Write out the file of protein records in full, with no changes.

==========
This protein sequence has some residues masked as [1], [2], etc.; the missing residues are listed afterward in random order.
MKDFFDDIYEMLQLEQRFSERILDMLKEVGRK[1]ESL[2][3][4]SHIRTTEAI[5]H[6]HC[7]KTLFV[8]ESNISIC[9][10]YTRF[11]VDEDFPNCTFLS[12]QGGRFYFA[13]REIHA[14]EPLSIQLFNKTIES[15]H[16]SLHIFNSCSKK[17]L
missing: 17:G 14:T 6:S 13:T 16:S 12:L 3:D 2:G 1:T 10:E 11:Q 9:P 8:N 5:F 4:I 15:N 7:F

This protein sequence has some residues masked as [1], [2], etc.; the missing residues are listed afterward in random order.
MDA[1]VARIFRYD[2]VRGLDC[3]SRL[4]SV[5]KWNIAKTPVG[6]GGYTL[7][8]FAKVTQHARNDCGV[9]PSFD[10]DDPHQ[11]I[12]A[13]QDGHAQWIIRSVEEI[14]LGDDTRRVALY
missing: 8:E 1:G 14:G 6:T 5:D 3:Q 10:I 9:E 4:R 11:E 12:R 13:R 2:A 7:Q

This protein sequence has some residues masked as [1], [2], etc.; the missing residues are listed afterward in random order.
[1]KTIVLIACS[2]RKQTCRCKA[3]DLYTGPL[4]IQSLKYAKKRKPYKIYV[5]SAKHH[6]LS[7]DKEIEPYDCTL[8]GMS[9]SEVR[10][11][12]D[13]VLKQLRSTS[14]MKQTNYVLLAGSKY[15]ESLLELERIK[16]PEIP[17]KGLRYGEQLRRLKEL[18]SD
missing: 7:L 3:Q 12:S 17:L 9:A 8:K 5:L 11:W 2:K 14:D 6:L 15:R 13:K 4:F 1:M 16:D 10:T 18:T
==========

This protein sequence has some residues masked as [1], [2], etc.; the missing residues are listed afterward in random order.
MKDFFDDIYEMLQLEQRFSERILDMLKEVGRK[1]ESL[2][3][4]SHIRTTEAI[5]H[6]HC[7]KTLFV[8]ESNISIC[9][10]YTRF[11]VDEDFPNCTFLS[12]QGGRFYFA[13]REIHA[14]EPLSIQLFNKTIES[15]H[16]SLHIFNSCSKK[17]L
missing: 17:G 14:T 6:S 13:T 16:S 12:L 3:D 2:G 1:T 10:E 11:Q 9:P 8:N 5:F 4:I 15:N 7:F

This protein sequence has some residues masked as [1], [2], etc.; the missing residues are listed afterward in random order.
MDA[1]VARIFRYD[2]VRGLDC[3]SRL[4]SV[5]KWNIAKTPVG[6]GGYTL[7][8]FAKVTQHARNDCGV[9]PSFD[10]DDPHQ[11]I[12]A[13]QDGHAQWIIRSVEEI[14]LGDDTRRVALY
missing: 8:E 1:G 14:G 6:T 5:D 3:Q 10:I 9:E 4:R 11:E 12:R 13:R 2:A 7:Q

This protein sequence has some residues masked as [1], [2], etc.; the missing residues are listed afterward in random order.
[1]KTIVLIACS[2]RKQTCRCKA[3]DLYTGPL[4]IQSLKYAKKRKPYKIYV[5]SAKHH[6]LS[7]DKEIEPYDCTL[8]GMS[9]SEVR[10][11][12]D[13]VLKQLRSTS[14]MKQTNYVLLAGSKY[15]ESLLELERIK[16]PEIP[17]KGLRYGEQLRRLKEL[18]SD
missing: 7:L 3:Q 12:S 17:L 9:A 8:K 5:L 11:W 2:K 14:D 6:L 15:R 13:K 4:F 1:M 16:D 10:T 18:T